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Amazon Web Services (AWS) is updating its Amazon Aurora database to make the serverless configuration more practical and economical. In the second version of the serverless capability, Amazon Aurora Serverless v2, which will significantly reduce latency for scale up and scale down while making compute sizing far more granular — and affordable, according to AWS.

Putting this in perspective, Amazon Aurora is a fully managed MySQL– and PostgreSQL — compatible database service. AWS mounts Aurora databases on its own optimized storage for higher scale and performance compared to the vanilla MySQL and PostgreSQL databases with conventional attached storage that it offers on its RDS service. AWS claims that its Aurora implementations are up to 5x faster than standard MySQL, and 3x faster than standard PostgreSQL implementations.

The intelligent side of Aurora

Aurora storage is designed as a distributed storage system, with a minimum of six copies maintained across three availability zones (AZs) within a region. The key to Aurora’s performance is the intelligence baked into the storage layer.

Aurora Serverless v2 is designed to reduce latency for scale-ups from minutes to under a second and scale-downs by up to 15x, while allowing more flexibility by supporting more granular compute sizing (expressed as Aurora Capacity Units, or ACUs). Like the original provisioned counterpart, Aurora Serverless v2 supports the same replica footprint across three AZs within a region, with 1-15 copies, depending on customer choice.

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The finer granularity and related enhancements are responsible for making autoscaling more efficient, making the process almost instant. It can ramp up to hundreds-of-thousands of transactions without disrupting the workload.

Specifically, v2 of Aurora serverless can scale up or down in increments as small as 0.5 ACUs and 1 GByte of memory, to a maximum footprint of 128 ACUs including 256 GBytes of memory. There is one subtle distinction in the way that AWS implements serverless in Aurora. It will not scale down to zero because transaction databases are assumed to operate in always-on mode; in this case; that’s a much different use case from analytics, where it is not unusual to flat line, Amazon Aurora Serverless v2 keeps the lights on with a minimum 0.5 ACU and 1 GByte of memory; but customers can still choose to manually stop the instances when they are not in use.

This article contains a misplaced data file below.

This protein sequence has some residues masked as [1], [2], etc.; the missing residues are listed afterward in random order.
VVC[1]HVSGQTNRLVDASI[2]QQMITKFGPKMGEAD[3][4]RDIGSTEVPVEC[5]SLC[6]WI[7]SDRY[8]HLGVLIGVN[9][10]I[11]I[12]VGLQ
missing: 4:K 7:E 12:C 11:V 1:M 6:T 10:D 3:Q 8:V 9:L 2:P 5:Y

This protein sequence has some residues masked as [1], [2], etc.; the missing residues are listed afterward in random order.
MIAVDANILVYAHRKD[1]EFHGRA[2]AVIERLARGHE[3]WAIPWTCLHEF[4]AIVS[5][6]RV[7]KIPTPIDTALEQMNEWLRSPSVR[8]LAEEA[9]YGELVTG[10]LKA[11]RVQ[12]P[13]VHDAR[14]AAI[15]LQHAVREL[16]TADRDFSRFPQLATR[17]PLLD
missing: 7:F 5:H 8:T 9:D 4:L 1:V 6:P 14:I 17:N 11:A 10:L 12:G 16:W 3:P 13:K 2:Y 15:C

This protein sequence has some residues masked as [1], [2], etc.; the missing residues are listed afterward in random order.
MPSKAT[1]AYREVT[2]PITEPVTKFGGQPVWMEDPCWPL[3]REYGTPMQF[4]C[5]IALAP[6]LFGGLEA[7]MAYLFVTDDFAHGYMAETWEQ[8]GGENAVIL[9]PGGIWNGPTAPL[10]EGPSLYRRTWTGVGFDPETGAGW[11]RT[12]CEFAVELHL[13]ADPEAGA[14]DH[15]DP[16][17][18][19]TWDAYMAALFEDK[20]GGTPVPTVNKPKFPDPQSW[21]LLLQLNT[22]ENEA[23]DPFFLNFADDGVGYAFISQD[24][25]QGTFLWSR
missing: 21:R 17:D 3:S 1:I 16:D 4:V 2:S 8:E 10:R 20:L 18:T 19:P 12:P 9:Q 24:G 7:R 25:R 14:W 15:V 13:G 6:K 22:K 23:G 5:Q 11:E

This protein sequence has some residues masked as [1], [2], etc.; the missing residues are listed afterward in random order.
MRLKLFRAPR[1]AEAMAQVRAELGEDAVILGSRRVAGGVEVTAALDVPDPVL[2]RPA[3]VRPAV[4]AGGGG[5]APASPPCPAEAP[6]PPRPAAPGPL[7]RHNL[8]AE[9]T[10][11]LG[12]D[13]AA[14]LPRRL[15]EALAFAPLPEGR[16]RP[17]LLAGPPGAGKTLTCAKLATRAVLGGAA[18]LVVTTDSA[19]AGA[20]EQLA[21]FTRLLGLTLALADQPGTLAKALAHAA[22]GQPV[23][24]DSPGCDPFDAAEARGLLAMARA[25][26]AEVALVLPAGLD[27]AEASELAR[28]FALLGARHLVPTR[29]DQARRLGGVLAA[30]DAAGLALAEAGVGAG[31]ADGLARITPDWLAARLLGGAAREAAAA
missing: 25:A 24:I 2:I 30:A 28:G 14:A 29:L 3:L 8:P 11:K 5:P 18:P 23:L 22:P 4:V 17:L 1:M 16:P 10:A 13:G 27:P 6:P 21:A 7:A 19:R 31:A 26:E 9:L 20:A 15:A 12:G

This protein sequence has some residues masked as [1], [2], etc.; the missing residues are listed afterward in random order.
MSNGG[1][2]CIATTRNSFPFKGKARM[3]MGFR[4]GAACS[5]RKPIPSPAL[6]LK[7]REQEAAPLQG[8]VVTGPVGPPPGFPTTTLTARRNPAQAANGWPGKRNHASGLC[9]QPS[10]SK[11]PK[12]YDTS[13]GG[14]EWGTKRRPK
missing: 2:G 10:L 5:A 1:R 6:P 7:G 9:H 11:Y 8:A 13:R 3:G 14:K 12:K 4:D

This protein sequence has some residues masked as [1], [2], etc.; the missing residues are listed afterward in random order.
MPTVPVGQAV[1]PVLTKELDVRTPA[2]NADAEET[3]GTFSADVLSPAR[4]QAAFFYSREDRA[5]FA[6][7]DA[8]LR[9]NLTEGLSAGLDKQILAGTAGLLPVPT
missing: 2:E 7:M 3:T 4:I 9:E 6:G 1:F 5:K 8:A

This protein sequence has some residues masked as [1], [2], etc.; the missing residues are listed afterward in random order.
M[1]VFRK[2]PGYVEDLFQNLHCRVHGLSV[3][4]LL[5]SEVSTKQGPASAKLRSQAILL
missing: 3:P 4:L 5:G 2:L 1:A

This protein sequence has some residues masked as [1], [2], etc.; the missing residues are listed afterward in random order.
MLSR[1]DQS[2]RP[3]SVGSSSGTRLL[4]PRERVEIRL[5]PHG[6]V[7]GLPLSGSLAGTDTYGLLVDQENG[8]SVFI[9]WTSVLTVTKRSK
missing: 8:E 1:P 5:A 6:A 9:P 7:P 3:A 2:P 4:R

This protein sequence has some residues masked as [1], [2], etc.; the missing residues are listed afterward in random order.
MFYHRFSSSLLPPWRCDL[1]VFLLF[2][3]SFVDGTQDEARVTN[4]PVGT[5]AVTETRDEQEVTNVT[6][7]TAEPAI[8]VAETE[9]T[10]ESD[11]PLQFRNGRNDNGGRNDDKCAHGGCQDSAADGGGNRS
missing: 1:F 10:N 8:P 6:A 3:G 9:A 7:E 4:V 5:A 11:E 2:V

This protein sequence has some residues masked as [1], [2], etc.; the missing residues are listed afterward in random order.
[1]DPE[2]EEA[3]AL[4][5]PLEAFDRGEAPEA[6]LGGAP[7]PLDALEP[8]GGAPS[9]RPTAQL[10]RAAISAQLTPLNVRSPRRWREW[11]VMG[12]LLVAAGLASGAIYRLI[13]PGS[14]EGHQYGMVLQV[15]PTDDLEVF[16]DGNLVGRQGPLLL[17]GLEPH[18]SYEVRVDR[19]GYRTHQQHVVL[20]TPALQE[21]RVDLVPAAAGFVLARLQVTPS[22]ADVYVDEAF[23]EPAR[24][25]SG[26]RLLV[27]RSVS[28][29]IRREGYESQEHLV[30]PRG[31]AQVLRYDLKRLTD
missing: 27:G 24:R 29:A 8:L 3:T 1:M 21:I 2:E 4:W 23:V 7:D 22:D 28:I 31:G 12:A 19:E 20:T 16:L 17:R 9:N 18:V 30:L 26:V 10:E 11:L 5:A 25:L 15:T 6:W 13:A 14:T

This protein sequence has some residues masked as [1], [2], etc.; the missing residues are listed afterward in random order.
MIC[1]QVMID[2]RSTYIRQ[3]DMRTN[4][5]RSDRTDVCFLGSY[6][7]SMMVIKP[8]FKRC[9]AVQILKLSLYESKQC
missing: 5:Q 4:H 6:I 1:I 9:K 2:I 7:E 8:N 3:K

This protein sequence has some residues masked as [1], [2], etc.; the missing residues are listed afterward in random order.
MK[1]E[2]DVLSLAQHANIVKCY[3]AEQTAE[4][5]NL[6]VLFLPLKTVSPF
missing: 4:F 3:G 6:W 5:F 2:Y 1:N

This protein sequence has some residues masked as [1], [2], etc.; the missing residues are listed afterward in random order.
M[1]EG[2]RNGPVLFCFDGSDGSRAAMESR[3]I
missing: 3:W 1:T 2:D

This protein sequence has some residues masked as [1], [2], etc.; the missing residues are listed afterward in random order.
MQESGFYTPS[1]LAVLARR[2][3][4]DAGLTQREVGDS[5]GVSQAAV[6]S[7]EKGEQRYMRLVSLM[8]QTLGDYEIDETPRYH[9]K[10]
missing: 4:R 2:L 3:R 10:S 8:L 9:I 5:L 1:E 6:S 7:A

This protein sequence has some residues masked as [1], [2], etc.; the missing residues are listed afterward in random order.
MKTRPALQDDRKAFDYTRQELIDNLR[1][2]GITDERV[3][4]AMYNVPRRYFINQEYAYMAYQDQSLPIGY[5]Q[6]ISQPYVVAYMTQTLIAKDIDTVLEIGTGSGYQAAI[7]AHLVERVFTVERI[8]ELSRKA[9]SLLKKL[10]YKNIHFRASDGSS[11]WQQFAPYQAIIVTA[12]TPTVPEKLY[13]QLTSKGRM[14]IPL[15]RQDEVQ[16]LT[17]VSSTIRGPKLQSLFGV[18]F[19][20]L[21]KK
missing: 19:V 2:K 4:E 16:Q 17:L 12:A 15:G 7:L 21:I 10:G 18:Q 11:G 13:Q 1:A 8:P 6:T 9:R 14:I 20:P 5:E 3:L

Conversely, customers can mix and match serverless and provisioned Aurora instances on the same cluster. For instance, customers who shard their databases, such as by line organization or region, can designate some shards with firm provisioned capacity and others for serverless. This is especially useful for organizations where workload patterns vary by workgroup or region. It even works within a single Aurora cluster where read replicas can be a mix of serverless and provisioned resources.

So, why use serverless databases? Two triggers stand out. The first is the case for developer simplicity; just focus on developing the application and don’t worry about capacity planning or provisioning. The other is about traffic levels that are spikey by nature, or unpredictable. The cloud provides the opportunity for serverless because, unlike on-premises, you don’t have to buy just-in-case capacity. With all these benefits for serverless, provisioned is typically a better deal if traffic is relatively stable and predictable – cloud providers always give price breaks when you commit to fixed capacity up front.

The appeal of going serverless

Serverless was originally associated with NoSQL operational databases that have few requirements for strong ACID transaction capability, and where traffic levels have often been less predictable than traditional transaction processing scenarios. AWS has always offered Amazon DynamoDB as serverless; significantly, many of AWS’s newer database offerings, including Amazon Timestream for time series; Amazon Keyspaces (for Apache Cassandra); and Amazon Quantum Ledger Database (QLDB) for immutable (blockchain-like) workloads, are also being offered serverless by default. Serverless is also offered either by default or as an option for NoSQL databases from Microsoft Azure, Google Cloud, and independents such as DataStax.

But we are now seeing serverless expand outside its traditional NoSQL operational niche. Google Cloud broke ground when introducing BigQuery for analytics, originally only as a serverless service where you pay by query. Since then, they have added back in slotted engagements for organizations demanding more predictable monthly costs. And with Amazon Aurora, AWS has become one of the first to bring serverless to transaction processing. But it is no longer alone; a few weeks ago, Cockroach Labs joined the crowd by adding a serverless option to its distributed transaction database, initially within a single region.

We expect going forward that serverless, as an option, will become a checkbox item, especially for cloud databases that support distributed deployment. While traffic to transaction databases was traditionally considered more predictable than, say, live mobile apps, a retailer or content provider that adds a new product or service that addresses a different market or demographic may find that some patterns of demand will also be less predictable. Being able to mix and match serverless with provisioned instances, such as what Amazon Aurora Serverless v2 will support, should fit the bill.

Disclosure: AWS is a dbInsight client.

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